FBI Errors Lead to Discovery that DNA Evidence May be Far Less Foolproof When It Includes More than One Person

Thursday, September 10, 2015
Forensic science criminalist performs DNA testing (photo: Bebeto Matthews, AP)

Relying on DNA evidence for criminal cases is great when the evidence being tested is from only one subject. But mix in samples from multiple people and it turns out that the results are a lot more fuzzy.


The issue of testing mixed DNA arose after the Federal Bureau of Investigation (FBI) found 51 errors in its DNA database out of tens of thousands of entries, according to the blog Grits for Breakfast, which focuses on issues of Texas criminal justice.


The FBI claimed the errors were insignificant, an assessment disputed by some criminal justice experts, such as Lynn Garcia of the Texas Forensic Science Commission (FSC). Garcia found, according to the blog, “the largest discrepancy estimated from the data-entry errors would have reduced a likelihood of one in 260 billion that it belonged to another person to one in 225 billion. With seven billion people on the planet, that looked like a yawner.”


But then “some Texas prosecutors asked for their probabilities to be recalculated” and after that was performed, the numbers changed dramatically.


“The most radical difference,” Scott Henson wrote at Grits for Breakfast, involved a case “where a one-in-a-billion probability was lowered to around one-in-fifty.” That caused prosecutors and the FSC to perk up and take notice.


The difference “stemmed not from the data entry errors but because … the FBI had changed its methodology for calculating probabilities in mixed DNA samples and moved to a new method which they considered more accurate,” Henson wrote.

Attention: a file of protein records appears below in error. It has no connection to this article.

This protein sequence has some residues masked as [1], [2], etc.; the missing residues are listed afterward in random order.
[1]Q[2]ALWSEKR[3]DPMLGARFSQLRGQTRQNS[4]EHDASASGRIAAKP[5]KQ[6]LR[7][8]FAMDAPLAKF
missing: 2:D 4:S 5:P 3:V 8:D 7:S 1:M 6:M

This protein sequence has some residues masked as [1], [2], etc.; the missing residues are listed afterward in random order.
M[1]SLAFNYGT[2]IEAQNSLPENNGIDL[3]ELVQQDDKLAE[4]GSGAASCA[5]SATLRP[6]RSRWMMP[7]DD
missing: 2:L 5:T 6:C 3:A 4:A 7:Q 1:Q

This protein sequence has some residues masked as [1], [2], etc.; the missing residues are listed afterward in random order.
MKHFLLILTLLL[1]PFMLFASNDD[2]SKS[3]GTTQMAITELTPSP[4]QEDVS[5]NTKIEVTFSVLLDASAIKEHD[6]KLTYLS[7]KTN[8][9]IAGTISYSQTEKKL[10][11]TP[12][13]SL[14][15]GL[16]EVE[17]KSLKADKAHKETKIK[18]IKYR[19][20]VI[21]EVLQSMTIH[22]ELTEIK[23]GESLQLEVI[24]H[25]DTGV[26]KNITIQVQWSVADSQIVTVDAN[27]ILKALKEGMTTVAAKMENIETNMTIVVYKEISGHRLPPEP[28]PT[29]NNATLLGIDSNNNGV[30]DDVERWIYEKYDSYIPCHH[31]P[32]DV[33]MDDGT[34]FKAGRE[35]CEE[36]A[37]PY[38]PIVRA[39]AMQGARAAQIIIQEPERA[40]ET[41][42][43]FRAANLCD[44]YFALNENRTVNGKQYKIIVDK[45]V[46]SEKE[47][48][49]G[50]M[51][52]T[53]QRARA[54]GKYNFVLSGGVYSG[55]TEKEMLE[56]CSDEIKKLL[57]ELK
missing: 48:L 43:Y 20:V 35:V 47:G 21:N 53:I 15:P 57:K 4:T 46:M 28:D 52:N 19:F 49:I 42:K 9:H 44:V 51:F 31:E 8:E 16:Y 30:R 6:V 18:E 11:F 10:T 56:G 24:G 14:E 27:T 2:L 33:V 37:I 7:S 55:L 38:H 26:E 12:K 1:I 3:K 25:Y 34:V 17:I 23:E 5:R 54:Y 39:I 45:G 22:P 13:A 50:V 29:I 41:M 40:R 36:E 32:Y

The change could mean that people convicted with mixed DNA evidence might have cause for a new trial.


In a letter to prosecutors, defense attorneys and others, Garcia wrote: “We therefore recommend any prosecutor, defendant or defense attorney with a currently pending case involving a DNA mixture in which the results could impact the conviction consider requesting confirmation that CPI (combined probability of inclusion) was calculated by the laboratory using current and proper mixture interpretation protocols. If the laboratory is unable to confirm the use of currently accepted protocols for the results provided, counsel should consider requesting a re-analysis of CPI.”

-Noel Brinkerhoff, Steve Straehley


To Learn More:

A Reluctant Scoop: Changing Interpretations of DNA Mixtures Vex Legal System (by Scott Henson, Grits for Breakfast)

Unintended Catalyst: the Effects of 1999 and 2001 FBI STR Population Data Corrections on an Evaluation of DNA Mixture Interpretation in Texas (Texas Forensic Science Commission)

Federal Court Rules that Improved DNA Testing Technology Means Forensic Samples from Past Crimes Must be Treated as New Evidence (by Noel Brinkerhoff and Danny Biederman, AllGov)

300th Wrongly Convicted American Released Thanks to DNA Evidence (by Matt Bewig, AllGov)


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